The country music establishment has long been ambivalent about whether to embrace an artist such as Beyoncé—a Black artist whose music is enjoyed largely (though hardly exclusively) by Black fans. To be sure, Nashville has made progress in recent years in opening up to artists of color. Black artists including Jimmie Allen, Kane Brown, Arlington native Mickey Guyton, and Rucker have achieved some measure of success there. “Black artists have always been there,” said country music historian Amanda Marie Martinez, author of the forthcoming book Gone Country: How Nashville Transformed a Music Genre Into a Lifestyle Brand and a postdoctoral fellow in the Department of American Studies at the University of North Carolina. “There’s now just more attention on the fact that they exist.” But that attention doesn’t necessarily translate to support from the industry’s powers that be. Martinez notes that Guyton rarely gets played on country radio.  (She hasn’t had a song land on Billboard’s country airplay chart since 2016). “Radio continues to be the most important factor in becoming successful in country music, and if it’s not a white guy, their chances go down drastically,” Martinez says. “If they’re not white and a woman, it goes way, way down.”

Some country stations initially rejected fan requests to play “Texas Hold ’Em,” and Bey’s team didn’t seem particularly interested in courting them, either; the song wasn’t even released to country radio at first. Even though the song has dominated the broader country chart, which includes streaming music, it has peaked at number 33 on the genre’s radio airplay ranking as of late March. It’s notable that, despite all of the obvious country elements in the song—it’s built around a banjo riff, a thumping drumbeat, and the most prominent card game metaphor in music since Kenny Rogers sang about knowing when to hold ’em and when to fold ’em—neither country radio nor Beyoncé has claimed the song as an example of the genre. “Country music has a very centralized industry that really dictates and controls how the music is defined,” Martinez said, “and other artists have to go through those gatekeepers.”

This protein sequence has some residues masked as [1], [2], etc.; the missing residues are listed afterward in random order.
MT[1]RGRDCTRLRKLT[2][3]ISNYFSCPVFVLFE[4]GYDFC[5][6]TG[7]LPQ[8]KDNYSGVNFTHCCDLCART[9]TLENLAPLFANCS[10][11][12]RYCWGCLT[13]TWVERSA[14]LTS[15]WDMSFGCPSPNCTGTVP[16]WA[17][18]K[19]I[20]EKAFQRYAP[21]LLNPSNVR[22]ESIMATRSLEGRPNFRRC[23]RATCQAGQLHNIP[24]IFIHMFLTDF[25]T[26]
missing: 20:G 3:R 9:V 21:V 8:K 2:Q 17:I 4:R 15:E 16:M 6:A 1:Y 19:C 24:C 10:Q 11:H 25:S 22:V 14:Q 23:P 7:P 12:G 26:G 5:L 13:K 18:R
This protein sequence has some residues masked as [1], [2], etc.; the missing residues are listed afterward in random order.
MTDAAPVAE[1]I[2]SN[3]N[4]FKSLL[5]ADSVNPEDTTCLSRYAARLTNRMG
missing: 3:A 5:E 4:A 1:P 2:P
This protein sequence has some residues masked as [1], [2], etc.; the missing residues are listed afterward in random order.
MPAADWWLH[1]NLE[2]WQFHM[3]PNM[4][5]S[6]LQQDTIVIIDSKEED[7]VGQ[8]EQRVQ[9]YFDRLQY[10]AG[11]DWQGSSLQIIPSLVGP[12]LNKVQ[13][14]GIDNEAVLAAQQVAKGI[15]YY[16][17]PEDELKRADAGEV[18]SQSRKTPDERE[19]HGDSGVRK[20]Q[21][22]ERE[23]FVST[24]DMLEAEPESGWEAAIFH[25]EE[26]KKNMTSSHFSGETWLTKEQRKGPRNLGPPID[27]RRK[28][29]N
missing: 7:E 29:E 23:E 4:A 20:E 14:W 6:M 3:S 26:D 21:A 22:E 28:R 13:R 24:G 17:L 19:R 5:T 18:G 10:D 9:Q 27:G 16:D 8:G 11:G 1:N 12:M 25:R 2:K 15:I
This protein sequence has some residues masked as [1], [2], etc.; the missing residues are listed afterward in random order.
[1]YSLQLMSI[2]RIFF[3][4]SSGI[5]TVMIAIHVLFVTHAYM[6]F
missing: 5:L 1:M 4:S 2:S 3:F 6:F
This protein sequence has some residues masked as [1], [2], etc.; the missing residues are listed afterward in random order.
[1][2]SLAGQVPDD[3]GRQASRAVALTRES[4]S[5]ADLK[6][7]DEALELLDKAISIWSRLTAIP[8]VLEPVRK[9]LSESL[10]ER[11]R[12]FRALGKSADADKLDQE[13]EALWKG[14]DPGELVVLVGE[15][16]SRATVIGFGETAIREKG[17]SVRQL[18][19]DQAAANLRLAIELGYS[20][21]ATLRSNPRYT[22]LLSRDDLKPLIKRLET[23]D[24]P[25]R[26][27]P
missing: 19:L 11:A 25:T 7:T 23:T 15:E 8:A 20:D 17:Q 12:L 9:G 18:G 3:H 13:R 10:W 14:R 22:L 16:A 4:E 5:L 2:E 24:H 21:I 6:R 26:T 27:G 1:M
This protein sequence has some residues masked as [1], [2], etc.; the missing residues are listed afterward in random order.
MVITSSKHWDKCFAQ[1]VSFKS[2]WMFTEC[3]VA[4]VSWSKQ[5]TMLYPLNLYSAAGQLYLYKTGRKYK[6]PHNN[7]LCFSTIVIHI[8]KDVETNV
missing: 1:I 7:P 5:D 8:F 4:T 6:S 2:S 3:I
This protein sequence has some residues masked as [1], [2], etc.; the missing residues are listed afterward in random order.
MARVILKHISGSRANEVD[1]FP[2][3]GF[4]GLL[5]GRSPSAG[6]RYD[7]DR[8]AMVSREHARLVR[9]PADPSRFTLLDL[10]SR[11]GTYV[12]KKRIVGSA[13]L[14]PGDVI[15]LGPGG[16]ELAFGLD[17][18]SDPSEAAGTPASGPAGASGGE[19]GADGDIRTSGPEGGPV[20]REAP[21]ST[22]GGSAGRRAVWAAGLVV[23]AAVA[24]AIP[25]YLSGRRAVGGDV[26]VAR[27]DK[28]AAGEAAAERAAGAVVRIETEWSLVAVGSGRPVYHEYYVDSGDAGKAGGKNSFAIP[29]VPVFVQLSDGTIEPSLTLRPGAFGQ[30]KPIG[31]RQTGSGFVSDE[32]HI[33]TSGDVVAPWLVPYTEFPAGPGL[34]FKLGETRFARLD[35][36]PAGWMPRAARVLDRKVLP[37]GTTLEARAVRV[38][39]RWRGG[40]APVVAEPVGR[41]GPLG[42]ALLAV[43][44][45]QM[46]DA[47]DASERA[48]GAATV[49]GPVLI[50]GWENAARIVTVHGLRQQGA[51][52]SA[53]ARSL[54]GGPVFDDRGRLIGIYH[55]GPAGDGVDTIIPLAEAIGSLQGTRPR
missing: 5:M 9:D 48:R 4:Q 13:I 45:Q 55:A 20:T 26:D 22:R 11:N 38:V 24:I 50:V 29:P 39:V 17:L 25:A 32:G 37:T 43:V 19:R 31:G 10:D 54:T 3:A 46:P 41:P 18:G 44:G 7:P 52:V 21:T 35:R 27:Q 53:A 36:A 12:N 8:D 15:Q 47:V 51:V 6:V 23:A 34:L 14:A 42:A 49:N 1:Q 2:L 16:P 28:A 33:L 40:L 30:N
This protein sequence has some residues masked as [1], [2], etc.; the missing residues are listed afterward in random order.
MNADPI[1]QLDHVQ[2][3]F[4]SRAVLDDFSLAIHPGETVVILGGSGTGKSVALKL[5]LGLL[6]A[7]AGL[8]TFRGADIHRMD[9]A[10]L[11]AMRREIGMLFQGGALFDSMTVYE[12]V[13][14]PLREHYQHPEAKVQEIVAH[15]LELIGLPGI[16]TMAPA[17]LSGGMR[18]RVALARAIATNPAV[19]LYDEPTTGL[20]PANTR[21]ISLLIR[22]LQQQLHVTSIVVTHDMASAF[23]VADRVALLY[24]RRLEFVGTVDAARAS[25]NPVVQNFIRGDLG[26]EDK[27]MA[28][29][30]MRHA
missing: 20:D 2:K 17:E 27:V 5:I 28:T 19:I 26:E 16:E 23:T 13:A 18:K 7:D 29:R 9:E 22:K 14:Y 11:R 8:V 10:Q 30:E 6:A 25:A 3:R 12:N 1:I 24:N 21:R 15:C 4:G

Beyoncé’s declaration that “this ain’t a country album, this is a ‘Beyoncé’ album” draws a line that the Nashville establishment has usually been the one to demarcate. It also reinforces what’s true of Beyoncé and few other artists: She’s a genre unto herself. That fact was demonstrated through the various diversions she indulged in on Lemonade, where she first dipped her toe into country instrumentation; tapped Jack White for a rock song; and worked with Ezra Koenig of Vampire Weekend on an indie-style pop tune. Those songs spanned styles in the service of creating a cohesive whole that was purely her own. Whatever precisely she has in store with Cowboy Carter, if the bosses of country music do want it, they’ll have to get it on her terms.